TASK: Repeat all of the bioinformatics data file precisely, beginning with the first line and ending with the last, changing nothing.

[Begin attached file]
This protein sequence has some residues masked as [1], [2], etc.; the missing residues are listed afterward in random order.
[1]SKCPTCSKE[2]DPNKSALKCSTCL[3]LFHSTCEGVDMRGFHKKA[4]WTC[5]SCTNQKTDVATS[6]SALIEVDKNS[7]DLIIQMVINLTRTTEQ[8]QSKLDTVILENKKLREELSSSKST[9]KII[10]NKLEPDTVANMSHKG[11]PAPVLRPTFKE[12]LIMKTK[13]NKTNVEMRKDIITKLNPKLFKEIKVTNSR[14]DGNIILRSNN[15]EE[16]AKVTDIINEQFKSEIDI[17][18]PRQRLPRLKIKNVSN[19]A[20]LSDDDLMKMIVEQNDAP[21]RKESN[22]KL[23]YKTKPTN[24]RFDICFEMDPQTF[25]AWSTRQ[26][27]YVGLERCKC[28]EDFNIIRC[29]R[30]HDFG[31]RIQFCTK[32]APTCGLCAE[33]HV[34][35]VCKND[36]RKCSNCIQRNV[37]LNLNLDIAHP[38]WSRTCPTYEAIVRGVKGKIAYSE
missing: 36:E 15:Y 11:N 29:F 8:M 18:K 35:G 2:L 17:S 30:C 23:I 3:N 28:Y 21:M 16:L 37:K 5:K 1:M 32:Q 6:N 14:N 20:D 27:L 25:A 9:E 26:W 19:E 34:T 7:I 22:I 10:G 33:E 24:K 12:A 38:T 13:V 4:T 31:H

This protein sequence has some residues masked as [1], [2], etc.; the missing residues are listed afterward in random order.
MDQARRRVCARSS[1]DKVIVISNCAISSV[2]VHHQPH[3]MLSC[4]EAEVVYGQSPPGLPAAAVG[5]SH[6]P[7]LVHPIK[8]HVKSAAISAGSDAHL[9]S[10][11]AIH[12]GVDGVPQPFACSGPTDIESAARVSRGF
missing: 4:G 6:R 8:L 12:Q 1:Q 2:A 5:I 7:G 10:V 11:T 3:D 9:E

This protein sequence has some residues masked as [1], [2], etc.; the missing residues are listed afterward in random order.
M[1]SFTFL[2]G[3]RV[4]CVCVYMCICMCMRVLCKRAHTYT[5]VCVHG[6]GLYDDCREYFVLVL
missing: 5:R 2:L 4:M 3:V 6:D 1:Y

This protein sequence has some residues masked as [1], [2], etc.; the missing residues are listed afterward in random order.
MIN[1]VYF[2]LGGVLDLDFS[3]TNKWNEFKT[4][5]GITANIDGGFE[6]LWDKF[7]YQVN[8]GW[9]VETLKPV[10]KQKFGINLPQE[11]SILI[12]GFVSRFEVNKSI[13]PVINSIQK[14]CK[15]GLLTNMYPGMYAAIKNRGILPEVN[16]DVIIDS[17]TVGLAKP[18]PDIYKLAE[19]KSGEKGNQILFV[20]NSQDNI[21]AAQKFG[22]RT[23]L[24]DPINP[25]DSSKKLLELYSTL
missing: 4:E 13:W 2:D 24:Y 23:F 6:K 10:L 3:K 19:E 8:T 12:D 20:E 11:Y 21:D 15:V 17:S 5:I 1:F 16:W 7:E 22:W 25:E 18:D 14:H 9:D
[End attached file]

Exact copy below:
This protein sequence has some residues masked as [1], [2], etc.; the missing residues are listed afterward in random order.
[1]SKCPTCSKE[2]DPNKSALKCSTCL[3]LFHSTCEGVDMRGFHKKA[4]WTC[5]SCTNQKTDVATS[6]SALIEVDKNS[7]DLIIQMVINLTRTTEQ[8]QSKLDTVILENKKLREELSSSKST[9]KII[10]NKLEPDTVANMSHKG[11]PAPVLRPTFKE[12]LIMKTK[13]NKTNVEMRKDIITKLNPKLFKEIKVTNSR[14]DGNIILRSNN[15]EE[16]AKVTDIINEQFKSEIDI[17][18]PRQRLPRLKIKNVSN[19]A[20]LSDDDLMKMIVEQNDAP[21]RKESN[22]KL[23]YKTKPTN[24]RFDICFEMDPQTF[25]AWSTRQ[26][27]YVGLERCKC[28]EDFNIIRC[29]R[30]HDFG[31]RIQFCTK[32]APTCGLCAE[33]HV[34][35]VCKND[36]RKCSNCIQRNV[37]LNLNLDIAHP[38]WSRTCPTYEAIVRGVKGKIAYSE
missing: 36:E 15:Y 11:N 29:F 8:M 18:K 35:G 2:L 17:S 30:C 23:I 3:N 28:Y 21:M 16:L 37:K 5:K 1:M 32:Q 6:N 14:N 20:D 27:L 25:A 9:E 26:W 19:E 34:T 7:I 22:I 10:G 33:E 24:K 12:A 38:T 13:V 4:T 31:H

This protein sequence has some residues masked as [1], [2], etc.; the missing residues are listed afterward in random order.
MDQARRRVCARSS[1]DKVIVISNCAISSV[2]VHHQPH[3]MLSC[4]EAEVVYGQSPPGLPAAAVG[5]SH[6]P[7]LVHPIK[8]HVKSAAISAGSDAHL[9]S[10][11]AIH[12]GVDGVPQPFACSGPTDIESAARVSRGF
missing: 4:G 6:R 8:L 12:Q 1:Q 2:A 5:I 7:G 10:V 11:T 3:D 9:E

This protein sequence has some residues masked as [1], [2], etc.; the missing residues are listed afterward in random order.
M[1]SFTFL[2]G[3]RV[4]CVCVYMCICMCMRVLCKRAHTYT[5]VCVHG[6]GLYDDCREYFVLVL
missing: 5:R 2:L 4:M 3:V 6:D 1:Y

This protein sequence has some residues masked as [1], [2], etc.; the missing residues are listed afterward in random order.
MIN[1]VYF[2]LGGVLDLDFS[3]TNKWNEFKT[4][5]GITANIDGGFE[6]LWDKF[7]YQVN[8]GW[9]VETLKPV[10]KQKFGINLPQE[11]SILI[12]GFVSRFEVNKSI[13]PVINSIQK[14]CK[15]GLLTNMYPGMYAAIKNRGILPEVN[16]DVIIDS[17]TVGLAKP[18]PDIYKLAE[19]KSGEKGNQILFV[20]NSQDNI[21]AAQKFG[22]RT[23]L[24]DPINP[25]DSSKKLLELYSTL
missing: 4:E 13:W 2:D 24:Y 23:F 6:K 10:L 3:K 19:E 8:T 12:D 20:E 11:Y 21:D 15:V 17:S 5:I 1:F 16:W 7:E 22:W 25:E 18:D 14:H 9:D